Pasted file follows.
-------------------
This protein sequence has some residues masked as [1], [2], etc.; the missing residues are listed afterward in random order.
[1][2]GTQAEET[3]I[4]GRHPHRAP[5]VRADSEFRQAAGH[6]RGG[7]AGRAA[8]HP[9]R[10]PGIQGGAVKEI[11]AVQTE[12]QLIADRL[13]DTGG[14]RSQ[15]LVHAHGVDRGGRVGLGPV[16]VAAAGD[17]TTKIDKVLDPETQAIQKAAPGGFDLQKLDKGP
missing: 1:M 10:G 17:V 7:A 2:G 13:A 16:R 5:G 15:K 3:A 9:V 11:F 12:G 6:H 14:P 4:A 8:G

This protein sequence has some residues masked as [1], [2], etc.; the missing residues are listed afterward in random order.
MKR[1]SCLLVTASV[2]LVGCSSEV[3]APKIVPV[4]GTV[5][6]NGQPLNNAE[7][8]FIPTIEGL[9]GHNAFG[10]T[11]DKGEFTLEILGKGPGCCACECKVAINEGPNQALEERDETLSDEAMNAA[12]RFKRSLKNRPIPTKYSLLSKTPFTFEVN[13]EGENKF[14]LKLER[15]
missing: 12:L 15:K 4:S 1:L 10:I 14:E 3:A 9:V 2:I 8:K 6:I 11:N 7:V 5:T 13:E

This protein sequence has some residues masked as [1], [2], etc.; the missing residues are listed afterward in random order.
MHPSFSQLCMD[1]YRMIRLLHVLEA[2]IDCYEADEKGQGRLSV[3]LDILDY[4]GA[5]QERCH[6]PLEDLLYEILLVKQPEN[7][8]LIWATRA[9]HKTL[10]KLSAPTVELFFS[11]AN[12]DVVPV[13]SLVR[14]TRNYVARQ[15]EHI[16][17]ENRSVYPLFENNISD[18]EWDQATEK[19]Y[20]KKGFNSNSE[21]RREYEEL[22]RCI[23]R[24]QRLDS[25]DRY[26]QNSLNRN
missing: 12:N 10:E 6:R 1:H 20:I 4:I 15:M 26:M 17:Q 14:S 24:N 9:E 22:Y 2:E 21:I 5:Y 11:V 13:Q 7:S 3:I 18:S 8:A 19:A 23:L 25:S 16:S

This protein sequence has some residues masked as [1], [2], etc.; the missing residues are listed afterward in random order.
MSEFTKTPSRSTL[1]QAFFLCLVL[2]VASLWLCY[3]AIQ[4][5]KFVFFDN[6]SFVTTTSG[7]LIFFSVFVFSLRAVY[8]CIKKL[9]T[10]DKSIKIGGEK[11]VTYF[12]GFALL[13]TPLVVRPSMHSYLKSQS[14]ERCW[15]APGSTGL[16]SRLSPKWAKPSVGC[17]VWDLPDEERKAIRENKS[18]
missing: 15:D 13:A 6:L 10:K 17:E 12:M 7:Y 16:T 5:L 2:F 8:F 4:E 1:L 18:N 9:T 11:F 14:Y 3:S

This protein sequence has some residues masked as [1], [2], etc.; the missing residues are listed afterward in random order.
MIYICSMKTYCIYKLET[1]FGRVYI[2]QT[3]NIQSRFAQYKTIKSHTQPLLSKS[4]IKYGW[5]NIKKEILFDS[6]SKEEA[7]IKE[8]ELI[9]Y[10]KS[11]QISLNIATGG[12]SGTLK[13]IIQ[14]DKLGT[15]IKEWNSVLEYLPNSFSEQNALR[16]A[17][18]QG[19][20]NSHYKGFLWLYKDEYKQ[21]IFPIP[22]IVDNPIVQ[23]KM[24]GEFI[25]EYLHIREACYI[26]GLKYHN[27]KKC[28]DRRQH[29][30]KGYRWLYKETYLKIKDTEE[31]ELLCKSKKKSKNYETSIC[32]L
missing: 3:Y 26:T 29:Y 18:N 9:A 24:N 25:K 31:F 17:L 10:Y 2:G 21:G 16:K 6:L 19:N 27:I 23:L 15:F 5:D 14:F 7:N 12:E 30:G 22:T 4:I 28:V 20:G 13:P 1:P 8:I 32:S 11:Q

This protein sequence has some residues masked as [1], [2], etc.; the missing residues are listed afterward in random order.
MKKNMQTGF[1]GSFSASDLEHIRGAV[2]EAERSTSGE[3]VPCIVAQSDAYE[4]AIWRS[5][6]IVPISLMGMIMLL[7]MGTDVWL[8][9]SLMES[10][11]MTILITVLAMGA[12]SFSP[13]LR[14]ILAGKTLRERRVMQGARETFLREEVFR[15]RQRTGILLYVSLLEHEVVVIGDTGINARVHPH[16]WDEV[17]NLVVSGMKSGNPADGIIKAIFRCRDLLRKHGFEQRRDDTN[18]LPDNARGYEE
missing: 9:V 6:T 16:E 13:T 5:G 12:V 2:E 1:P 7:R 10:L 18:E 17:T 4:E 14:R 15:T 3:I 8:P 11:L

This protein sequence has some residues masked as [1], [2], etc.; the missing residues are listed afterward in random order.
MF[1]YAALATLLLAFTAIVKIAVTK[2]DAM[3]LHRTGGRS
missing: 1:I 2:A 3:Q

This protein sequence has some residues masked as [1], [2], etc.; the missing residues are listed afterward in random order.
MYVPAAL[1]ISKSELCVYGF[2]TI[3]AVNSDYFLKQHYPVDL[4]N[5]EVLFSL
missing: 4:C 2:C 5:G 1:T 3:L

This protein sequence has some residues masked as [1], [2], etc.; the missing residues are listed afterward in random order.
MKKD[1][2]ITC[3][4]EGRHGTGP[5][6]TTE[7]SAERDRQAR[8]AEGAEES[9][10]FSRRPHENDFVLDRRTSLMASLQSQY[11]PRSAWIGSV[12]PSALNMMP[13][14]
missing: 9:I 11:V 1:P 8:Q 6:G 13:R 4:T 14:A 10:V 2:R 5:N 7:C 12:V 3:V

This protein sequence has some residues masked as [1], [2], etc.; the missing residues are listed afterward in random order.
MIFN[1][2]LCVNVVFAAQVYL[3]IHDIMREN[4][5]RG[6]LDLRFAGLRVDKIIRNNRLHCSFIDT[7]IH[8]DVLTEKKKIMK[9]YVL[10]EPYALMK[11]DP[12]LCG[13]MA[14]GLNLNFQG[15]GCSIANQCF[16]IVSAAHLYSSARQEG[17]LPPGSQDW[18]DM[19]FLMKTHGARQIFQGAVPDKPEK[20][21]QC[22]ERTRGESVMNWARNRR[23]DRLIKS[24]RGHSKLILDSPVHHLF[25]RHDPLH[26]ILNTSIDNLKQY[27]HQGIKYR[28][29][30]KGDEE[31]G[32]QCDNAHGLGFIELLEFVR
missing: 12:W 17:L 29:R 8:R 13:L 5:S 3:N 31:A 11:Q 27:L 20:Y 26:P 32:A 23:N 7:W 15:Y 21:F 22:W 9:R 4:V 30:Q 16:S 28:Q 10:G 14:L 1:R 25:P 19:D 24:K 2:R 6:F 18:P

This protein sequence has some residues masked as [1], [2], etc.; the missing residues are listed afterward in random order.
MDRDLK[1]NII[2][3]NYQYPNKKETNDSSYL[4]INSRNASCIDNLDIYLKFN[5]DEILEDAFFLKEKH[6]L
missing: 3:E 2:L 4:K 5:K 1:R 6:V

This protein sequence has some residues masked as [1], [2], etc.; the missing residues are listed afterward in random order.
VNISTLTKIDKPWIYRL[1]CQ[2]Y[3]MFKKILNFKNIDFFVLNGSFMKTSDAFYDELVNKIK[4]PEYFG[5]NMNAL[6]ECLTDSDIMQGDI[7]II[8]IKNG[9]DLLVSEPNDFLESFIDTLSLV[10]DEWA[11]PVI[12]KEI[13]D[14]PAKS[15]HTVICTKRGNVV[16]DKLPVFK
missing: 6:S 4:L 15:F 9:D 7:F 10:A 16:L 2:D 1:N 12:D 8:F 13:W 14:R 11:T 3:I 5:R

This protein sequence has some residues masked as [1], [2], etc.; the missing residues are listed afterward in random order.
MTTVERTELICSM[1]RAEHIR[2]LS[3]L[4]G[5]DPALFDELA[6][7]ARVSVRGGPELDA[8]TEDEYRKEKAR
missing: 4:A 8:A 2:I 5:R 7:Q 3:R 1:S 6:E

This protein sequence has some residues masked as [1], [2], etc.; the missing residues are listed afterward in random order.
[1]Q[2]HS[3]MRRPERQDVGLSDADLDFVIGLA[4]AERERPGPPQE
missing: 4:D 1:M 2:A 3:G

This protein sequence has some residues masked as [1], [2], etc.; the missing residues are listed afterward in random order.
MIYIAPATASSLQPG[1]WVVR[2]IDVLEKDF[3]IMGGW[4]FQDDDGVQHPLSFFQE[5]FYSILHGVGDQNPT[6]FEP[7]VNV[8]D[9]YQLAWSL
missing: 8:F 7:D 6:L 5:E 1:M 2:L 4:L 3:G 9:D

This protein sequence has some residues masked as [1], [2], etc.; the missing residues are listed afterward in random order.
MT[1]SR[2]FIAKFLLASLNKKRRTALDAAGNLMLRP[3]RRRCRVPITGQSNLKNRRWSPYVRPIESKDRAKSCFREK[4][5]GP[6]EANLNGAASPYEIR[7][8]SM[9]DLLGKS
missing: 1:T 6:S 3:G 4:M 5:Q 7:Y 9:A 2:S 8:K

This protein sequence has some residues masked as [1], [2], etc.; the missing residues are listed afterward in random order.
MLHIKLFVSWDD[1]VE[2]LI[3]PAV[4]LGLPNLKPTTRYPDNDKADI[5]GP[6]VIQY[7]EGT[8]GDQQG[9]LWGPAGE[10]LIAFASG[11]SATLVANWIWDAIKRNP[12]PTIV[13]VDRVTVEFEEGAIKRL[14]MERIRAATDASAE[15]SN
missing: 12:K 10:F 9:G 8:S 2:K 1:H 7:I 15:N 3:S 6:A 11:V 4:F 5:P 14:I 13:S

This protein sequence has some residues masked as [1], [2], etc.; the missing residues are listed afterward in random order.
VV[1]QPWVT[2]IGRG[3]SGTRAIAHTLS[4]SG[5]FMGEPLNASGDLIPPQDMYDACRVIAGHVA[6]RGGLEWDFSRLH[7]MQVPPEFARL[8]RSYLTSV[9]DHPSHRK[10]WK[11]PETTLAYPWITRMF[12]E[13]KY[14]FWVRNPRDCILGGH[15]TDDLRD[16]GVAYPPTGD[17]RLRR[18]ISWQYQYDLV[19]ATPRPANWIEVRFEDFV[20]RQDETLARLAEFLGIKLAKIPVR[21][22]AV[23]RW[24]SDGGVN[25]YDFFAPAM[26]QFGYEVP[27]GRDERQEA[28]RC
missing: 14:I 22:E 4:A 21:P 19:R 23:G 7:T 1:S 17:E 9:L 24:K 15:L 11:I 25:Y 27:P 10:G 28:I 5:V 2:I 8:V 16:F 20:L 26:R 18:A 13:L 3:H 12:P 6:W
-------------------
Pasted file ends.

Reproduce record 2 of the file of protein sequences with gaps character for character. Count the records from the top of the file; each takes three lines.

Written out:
This protein sequence has some residues masked as [1], [2], etc.; the missing residues are listed afterward in random order.
MKR[1]SCLLVTASV[2]LVGCSSEV[3]APKIVPV[4]GTV[5][6]NGQPLNNAE[7][8]FIPTIEGL[9]GHNAFG[10]T[11]DKGEFTLEILGKGPGCCACECKVAINEGPNQALEERDETLSDEAMNAA[12]RFKRSLKNRPIPTKYSLLSKTPFTFEVN[13]EGENKF[14]LKLER[15]
missing: 12:L 15:K 4:S 1:L 10:I 14:E 3:A 9:V 2:I 8:K 6:I 11:N 7:V 5:T 13:E